Freight transport executives reported a slight improvement in shipping volume since our last report. One contact noted that January shipments increased on a year-over-year basis. Margins remain depressed, with several executives commenting that over capacity continues to be the key issue facing the industry. Nonetheless, most contacts we spoke with are cautiously optimistic in their outlook and expect modest improvements in volume during 2010. Apart from fluctuating fuel costs, prices have been relatively stable. Capital spending is expected to increase somewhat on a year-over-year basis, but remain significantly below pre-recession levels. A few contacts noted that they plan to allocate monies for IT equipment. However, spending on new trucks will be limited until capacity utilization improves. Hiring was limited to replacement only. Wage reports were more upbeat: One contact said that he is partially restoring wage cuts made a year ago, while another said he is lifting his firm's salary freeze.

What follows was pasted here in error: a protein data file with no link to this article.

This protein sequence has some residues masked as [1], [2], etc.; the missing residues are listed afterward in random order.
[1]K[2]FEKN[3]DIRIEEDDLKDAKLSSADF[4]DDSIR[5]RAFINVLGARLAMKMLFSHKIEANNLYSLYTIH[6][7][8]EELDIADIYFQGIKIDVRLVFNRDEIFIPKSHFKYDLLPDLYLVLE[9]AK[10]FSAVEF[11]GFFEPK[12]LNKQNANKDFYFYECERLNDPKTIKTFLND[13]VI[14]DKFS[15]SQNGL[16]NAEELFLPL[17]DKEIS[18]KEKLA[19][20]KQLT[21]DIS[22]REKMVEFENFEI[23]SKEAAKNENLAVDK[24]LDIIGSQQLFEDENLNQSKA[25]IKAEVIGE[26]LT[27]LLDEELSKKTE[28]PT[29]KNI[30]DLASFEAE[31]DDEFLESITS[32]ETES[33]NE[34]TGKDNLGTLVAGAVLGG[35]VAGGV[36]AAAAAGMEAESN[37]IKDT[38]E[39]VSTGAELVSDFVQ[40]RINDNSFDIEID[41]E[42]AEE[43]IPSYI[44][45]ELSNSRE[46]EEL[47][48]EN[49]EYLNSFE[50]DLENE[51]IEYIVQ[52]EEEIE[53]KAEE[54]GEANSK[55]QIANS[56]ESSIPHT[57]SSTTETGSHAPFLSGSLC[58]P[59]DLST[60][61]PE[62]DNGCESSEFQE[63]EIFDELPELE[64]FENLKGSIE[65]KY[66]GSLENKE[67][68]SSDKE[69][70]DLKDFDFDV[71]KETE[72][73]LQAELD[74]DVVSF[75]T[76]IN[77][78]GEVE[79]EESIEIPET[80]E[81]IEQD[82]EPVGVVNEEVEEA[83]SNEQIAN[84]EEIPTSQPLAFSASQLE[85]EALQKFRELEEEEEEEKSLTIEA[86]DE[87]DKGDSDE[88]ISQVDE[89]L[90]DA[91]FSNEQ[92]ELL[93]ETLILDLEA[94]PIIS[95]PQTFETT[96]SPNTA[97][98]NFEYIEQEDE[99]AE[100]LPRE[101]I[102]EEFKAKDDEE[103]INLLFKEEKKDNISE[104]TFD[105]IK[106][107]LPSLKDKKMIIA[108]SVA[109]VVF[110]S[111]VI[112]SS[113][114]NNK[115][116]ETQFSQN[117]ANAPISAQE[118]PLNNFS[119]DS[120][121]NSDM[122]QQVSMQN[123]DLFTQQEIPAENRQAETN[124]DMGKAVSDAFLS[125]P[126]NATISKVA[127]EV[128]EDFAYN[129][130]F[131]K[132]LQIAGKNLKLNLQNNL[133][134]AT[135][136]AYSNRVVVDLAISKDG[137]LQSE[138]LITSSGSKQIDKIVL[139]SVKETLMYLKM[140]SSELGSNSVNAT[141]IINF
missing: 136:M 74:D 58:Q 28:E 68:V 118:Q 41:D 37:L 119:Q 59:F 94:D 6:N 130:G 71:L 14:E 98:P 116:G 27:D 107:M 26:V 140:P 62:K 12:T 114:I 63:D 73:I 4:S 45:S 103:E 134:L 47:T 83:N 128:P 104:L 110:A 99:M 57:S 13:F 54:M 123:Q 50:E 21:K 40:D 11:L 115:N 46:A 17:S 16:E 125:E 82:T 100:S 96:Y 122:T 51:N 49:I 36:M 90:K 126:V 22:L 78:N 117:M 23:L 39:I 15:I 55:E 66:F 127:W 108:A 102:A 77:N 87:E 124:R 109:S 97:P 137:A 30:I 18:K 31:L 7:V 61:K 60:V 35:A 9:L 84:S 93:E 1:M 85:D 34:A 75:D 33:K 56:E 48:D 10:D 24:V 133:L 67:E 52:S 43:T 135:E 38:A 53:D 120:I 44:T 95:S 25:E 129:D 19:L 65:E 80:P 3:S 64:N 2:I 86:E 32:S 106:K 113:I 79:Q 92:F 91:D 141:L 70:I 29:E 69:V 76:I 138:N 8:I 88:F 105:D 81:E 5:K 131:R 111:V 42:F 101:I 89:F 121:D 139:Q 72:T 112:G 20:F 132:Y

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Last update: March 3, 2010